John A. Macdonald

John A. Macdonald

The Young Politician, The Old Chieftain

Book - 1998
Average Rating:
1
Rate this:

The Dictionary of Canadian Biography calls this work 'probably the greatest Canadian biography yet published in English.' Donald Creighton's two-volume account of Canada's first Prime Minister was originally published in the 1950s as 'John A. Macdonald: The Young Lion' (1952) and 'John A. Macdonald: The Old Chieftain' (1955). Each of the volumes won a Governor General's Literary Award. Creighton's rare combination of rigorous scholarship, magnificent literary style, and romantic and heroic vision gives this work extraordinary power and wide appeal.

Sir John A. Macdonald's flamboyant personality dominated Canadian public life from the years preceding Confederation to the end of the nineteenth century, and the political structures and national policies which developed under his leadership continue to shape public issues today. Creighton's first volume takes Macdonald from his childhood and early years as a young lawyer in Kingston, Ontario, through his swift rise in political life to positions of influence, to the great achievement of uniting the colonies of British North America in Confederation. The second volume traces Macdonald's often tumultuous subsequent career in the context of a growing and often recalcitrant nation. He was Prime Minister from 1867 to 1873 and then again from 1878 until his death in June, 1891. The spectacular and evocative epilogues with which Creighton concludes each volume are widely recognized as having a place among the great passages of literary prose.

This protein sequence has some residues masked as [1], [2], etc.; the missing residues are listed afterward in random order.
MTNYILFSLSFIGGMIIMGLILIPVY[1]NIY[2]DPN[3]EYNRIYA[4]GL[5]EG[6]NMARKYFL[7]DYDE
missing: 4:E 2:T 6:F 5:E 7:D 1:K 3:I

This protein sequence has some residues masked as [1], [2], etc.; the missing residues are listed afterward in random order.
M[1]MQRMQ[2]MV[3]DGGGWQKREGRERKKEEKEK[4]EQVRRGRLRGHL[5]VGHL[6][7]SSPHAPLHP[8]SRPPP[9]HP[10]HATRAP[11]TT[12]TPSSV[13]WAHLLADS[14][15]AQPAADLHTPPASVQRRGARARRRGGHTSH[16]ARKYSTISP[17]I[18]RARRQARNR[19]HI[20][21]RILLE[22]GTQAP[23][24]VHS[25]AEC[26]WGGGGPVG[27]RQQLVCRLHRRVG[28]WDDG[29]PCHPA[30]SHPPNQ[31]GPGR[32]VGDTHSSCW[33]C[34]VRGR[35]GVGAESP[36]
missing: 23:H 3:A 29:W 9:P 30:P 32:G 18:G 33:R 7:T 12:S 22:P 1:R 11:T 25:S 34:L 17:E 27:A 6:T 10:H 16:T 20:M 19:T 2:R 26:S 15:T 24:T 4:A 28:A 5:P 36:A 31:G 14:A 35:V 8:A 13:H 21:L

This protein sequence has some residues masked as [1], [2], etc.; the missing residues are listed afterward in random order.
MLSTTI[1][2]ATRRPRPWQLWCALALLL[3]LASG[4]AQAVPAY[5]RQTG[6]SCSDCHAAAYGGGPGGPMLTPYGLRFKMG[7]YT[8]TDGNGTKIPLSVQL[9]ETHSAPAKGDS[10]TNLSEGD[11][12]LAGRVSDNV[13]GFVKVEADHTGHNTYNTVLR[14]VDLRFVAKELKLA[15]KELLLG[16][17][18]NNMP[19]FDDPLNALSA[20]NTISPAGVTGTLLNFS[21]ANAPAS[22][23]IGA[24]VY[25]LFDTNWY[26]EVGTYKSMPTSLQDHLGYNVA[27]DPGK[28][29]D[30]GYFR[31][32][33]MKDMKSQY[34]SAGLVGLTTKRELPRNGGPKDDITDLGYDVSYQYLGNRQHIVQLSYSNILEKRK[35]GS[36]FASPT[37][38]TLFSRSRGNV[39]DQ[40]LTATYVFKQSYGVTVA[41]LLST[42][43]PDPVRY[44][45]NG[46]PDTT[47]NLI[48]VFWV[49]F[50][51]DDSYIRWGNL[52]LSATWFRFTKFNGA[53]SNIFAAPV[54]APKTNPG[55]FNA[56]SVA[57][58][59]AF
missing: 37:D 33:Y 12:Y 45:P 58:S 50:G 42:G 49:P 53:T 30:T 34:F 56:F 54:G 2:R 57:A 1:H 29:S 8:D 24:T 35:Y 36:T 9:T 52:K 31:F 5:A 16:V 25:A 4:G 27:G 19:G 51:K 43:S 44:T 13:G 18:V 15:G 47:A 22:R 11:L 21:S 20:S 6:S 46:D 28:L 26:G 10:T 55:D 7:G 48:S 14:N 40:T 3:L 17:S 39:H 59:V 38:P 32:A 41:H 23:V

P. B. Waite's introduction to this new one-volume republication provides an illuminating account of the impact that Creighton and his biography of Macdonald had on a whole generation of historians and readers.

Publisher: Toronto : University of Toronto Press, c1998.
ISBN: 9780802071644
0802071643
Branch Call Number: 971.05092 Macdo-C 3701 1
Characteristics: xxvi, viii, 524, vii, 630 p. : ill., map ; 23 cm. --

Opinion

From the critics


Community Activity

Comment

Add a Comment

l
lawyer3145
Nov 20, 2016

As the blurb says, this is a famous pair of books. But the language that the writer uses to describe John A Macdonald's political enemy George Brown (of the Toronto Globe) is shocking in its vitriol and the books seem in many places to be almost hagiographies of Macdonald. Canadian historiography has matured significantly in the two-thirds of a century since these two books were written and if you are interested in Macdonald you must supplement these books with others.

Age Suitability

Add Age Suitability

There are no age suitabilities for this title yet.

Summary

Add a Summary

There are no summaries for this title yet.

Notices

Add Notices

There are no notices for this title yet.

Quotes

Add a Quote

There are no quotes for this title yet.

Explore Further

Browse by Call Number

Subject Headings

  Loading...

Find it at OPL

  Loading...
[]
[]
To Top